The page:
Agencies lamented the lack of available, talented PR professionals capable of handling the key roles of the job: managing a team, being an exceptional writer and liaising with clients. The recession was identified as a major factor in this lack of supply, with agencies axing junior posts and freezing graduate recruitment.
But nearly three years on and Katie Bailey, head of agency operations at Launch Group, says the situation is arguably worse. Recruitment freezes continue and training budgets have been dramatically cut by many employers.
This is preventing talented account executives in some agencies making the step up to account manager, suggests Bailey: 'It is such a pivotal role in an agency and there are just fewer good ones out there with the range of skills needed.
'We carry out a lot of interviews and the message we are getting back from candidates is that some agencies are just not investing in training to get to the level that is needed to be an account manager.'
On the following pages we explore some of the key factors behind this continuing shortage, the skills needed to be a successful account manager and some of the solutions the PR industry should be considering.
Why the ongoing shortage?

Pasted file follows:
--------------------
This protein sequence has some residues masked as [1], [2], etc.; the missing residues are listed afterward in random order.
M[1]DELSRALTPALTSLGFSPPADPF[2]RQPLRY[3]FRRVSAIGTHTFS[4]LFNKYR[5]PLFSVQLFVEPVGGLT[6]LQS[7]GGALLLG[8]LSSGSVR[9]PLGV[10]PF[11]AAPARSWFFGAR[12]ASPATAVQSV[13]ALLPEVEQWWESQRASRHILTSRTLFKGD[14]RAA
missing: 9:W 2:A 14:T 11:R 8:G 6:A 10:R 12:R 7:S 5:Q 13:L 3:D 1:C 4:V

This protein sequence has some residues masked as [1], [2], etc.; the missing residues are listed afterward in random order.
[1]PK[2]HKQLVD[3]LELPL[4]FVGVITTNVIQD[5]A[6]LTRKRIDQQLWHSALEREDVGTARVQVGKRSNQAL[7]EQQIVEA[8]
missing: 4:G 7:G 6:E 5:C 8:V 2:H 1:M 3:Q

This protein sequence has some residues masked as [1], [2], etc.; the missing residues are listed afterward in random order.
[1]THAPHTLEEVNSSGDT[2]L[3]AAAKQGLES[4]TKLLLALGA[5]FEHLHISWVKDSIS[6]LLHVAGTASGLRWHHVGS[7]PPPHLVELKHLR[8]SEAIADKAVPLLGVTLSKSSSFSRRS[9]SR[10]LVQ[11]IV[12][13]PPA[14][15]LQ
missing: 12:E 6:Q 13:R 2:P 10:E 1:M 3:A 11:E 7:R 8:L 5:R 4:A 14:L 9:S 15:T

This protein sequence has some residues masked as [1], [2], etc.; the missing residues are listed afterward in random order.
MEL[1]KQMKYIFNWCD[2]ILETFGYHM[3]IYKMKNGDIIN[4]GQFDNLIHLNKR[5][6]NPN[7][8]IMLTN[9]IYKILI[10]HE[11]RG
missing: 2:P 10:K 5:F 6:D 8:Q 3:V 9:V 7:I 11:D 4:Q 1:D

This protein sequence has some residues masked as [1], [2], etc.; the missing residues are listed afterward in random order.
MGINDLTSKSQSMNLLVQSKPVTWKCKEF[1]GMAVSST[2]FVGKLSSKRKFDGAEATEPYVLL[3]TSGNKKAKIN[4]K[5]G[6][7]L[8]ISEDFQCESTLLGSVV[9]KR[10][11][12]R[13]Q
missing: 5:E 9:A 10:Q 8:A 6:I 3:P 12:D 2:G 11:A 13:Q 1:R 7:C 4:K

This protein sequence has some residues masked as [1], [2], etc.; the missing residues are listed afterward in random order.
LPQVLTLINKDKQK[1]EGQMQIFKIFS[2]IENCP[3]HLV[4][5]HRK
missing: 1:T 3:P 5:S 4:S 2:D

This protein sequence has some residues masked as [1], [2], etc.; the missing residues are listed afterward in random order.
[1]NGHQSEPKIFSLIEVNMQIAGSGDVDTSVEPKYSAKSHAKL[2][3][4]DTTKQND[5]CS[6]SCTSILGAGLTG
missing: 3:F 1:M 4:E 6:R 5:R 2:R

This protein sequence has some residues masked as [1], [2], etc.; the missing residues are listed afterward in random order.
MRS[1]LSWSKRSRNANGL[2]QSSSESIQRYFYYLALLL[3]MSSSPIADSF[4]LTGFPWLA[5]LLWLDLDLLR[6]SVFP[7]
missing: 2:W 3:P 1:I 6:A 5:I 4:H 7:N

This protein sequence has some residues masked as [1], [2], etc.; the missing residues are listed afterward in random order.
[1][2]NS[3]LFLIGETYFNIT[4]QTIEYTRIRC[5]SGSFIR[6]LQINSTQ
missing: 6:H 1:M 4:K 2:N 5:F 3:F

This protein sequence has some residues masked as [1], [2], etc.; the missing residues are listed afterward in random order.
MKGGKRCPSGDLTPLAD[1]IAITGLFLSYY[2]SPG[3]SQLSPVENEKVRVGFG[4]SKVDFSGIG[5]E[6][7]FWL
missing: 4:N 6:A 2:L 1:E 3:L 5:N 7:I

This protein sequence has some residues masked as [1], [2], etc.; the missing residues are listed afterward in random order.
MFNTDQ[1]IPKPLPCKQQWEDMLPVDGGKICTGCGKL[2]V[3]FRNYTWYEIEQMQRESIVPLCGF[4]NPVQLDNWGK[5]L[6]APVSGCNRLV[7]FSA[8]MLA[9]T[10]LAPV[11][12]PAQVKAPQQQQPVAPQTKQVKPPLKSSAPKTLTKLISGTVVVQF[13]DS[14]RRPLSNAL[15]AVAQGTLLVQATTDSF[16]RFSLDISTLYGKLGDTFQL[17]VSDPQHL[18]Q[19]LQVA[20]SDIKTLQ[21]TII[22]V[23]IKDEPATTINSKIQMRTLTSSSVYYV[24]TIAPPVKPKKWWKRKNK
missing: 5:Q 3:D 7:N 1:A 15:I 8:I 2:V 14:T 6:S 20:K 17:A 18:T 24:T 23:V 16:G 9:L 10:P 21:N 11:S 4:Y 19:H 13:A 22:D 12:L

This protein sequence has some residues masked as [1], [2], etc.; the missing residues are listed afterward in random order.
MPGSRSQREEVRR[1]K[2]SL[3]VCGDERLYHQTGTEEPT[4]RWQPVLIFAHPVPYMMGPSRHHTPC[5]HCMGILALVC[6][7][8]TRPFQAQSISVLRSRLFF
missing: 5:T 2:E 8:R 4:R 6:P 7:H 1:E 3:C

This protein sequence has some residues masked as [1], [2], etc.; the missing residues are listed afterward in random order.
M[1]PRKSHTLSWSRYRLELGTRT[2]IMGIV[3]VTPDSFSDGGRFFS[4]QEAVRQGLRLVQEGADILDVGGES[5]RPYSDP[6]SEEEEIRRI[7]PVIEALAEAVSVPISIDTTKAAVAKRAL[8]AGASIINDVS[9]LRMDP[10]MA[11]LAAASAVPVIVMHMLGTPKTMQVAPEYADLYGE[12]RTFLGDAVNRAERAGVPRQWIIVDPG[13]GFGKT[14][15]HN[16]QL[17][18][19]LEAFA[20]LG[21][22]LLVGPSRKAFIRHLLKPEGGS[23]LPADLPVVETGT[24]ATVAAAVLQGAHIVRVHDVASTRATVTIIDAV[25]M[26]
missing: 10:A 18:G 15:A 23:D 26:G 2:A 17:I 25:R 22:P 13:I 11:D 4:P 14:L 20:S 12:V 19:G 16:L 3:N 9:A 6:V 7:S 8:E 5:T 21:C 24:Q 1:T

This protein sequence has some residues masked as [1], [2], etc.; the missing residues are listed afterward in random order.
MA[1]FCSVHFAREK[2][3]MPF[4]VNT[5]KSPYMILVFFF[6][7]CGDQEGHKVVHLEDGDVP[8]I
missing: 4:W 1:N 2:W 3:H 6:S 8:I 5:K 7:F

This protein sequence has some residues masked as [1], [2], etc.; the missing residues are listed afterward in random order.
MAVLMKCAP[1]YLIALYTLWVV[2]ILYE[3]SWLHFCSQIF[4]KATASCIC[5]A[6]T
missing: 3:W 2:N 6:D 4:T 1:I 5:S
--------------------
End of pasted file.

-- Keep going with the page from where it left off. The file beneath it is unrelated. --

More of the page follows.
For Jane Fordham, associate director, talent and business development at GolinHarris, the effect of the economic downturn on agencies since 2008 cannot be underestimated.
She agrees with Bailey that with the bulk of account managers groomed from within agencies' own ranks, cuts to training and graduate recruitment have inevitably reduced the talent pool.
'Around two-thirds of our account managers are recruited from within so when the recession started we made sure we didn't cut back on graduate recruitment. I can see why those that did will have problems when it comes to appointing account managers,' she says.
The shortage is also more prevalent in certain sectors. Kelly Luchford, founder of Luchford APM, says the luxury consumer sector has taken a big hit and seen the number of good account manager candidates slashed in the past three years.
Luchford has an account manager vacancy in its international property division and has been interviewing for four months.
She believes many good account managers have moved in-house. 'For some individuals this feels like a more secure career path post-recession,' she says.
Another factor is the historic difficulties of recruiting account managers, says Susanna Simpson, managing director of b2b specialists Limelight PR.
'My business is ten years old. I set up in a downturn, and I've experienced the good times and the more difficult times. It has always been hard to recruit account managers from other agencies because the role comes at a stage in people's careers where loyalty becomes more important and they look for a career path in their agency. Loyalty is rewarded in agencies the higher up you get and that can stop many account managers trying something different.'